Other ways to get involved

As well as voting there are loads of other ways you can get involved in British Politics.

 

Joining a party – If you really like and agree with one particular party, you can become a party member. Usually for a small monthly or one off fee you will receive extra news about the party, be invited to local focus groups to share ideas and feedback, attend their national party conference and also help them campaign in your local area.

 

Contacting your MP – A great way to get more involved with politics, or to simply discuss a problem. The MP from your constituency, whether you voted for them or not, work for you. That means even if you don’t agree with them politically, they still have a duty to help you. If you have a problem,  something in your local area or even nationally is causing you concern, then MPs have numerous things they can do to improve your situation. Whether you want your MP to voice a problem publicly, solve it privately or simply to bring something to their attention, MPs are often much happier than you would think to help you! You can contact your MP through both email and telephone (details can be found on their website) or discuss something face to face in local surgeries. Do note though that some issues are not the direct responsibility of Parliament or government. In these instances, you should first contact either your local council or your nearest Citizens Advice Bureau before considering contacting your MP. MPs are more able to help you with issues that Parliament or government are responsible for.

 

Writing a letter – If you are unhappy with how something locally or even nationally is being run, or want to provide feedback and comments, you can write to your local council or relevant department. You can find the details of the relevant body on the gov.uk website or your local council website.

 

Pressure groups – Pressure groups are organised groups of people who come together outside of a government, who share common interests or beliefs and wish to influence the decisions and policy of government and other public bodies. Pressure groups either represent different sections of society (e.g. teachers), or a specific belief (e.g. against fox hunting). You can sign up to pressure groups (often for a small fee), sign their petitions, discuss issues at local meetings, and even join national demonstrations.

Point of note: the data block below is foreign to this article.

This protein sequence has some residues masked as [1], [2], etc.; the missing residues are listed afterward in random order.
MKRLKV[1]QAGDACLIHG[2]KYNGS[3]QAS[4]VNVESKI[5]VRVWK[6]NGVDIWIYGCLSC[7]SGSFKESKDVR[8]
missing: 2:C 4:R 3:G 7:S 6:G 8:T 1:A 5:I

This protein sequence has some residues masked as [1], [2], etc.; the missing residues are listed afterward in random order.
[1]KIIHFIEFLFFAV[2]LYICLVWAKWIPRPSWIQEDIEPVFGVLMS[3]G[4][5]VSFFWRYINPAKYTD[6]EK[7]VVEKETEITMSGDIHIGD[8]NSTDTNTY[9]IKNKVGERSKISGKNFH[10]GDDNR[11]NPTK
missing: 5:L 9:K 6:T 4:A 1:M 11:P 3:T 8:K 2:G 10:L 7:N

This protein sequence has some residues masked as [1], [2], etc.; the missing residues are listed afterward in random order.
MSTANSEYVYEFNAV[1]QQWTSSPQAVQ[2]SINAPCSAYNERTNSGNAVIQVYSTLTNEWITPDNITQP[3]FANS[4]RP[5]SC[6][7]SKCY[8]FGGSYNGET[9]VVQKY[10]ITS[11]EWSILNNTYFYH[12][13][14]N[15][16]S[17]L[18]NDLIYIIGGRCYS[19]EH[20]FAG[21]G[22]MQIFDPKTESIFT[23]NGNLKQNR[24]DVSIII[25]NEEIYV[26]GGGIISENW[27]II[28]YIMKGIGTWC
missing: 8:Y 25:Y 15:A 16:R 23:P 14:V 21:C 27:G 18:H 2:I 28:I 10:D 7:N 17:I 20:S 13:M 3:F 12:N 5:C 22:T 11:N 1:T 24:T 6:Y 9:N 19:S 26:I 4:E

Petitions – If you feel strongly about something in society, petitions are a great way to show public support for your cause. They are also a great way to influence government and parliament as a petition with over 100,000 signatures is considered in the Commons for a debate.  E-petitions are a very easy way to gain lots of signatures, on the internet. You can start your own petition or add you signature to current petitions that you agree with on the E-petitions website.  38 degrees is another widely used e-petitions website.

 

Parliament Committee Inquiry – Select Committees work in both Houses. They check and report on areas ranging from the work of government departments to economic affairs. When a Select Committee launches a new inquiry they often request written evidence from interested parties. A call for evidence is often published at the same time as the terms of reference for the inquiry. The Committee will use this written evidence to help shape their inquiry. To see current open calls for evidence follow the link.

 

Government Consultations – You can give your views on new or changing government policies by responding to consultations. Government departments take these responses into consideration before making decisions. To see open consultations follow the link.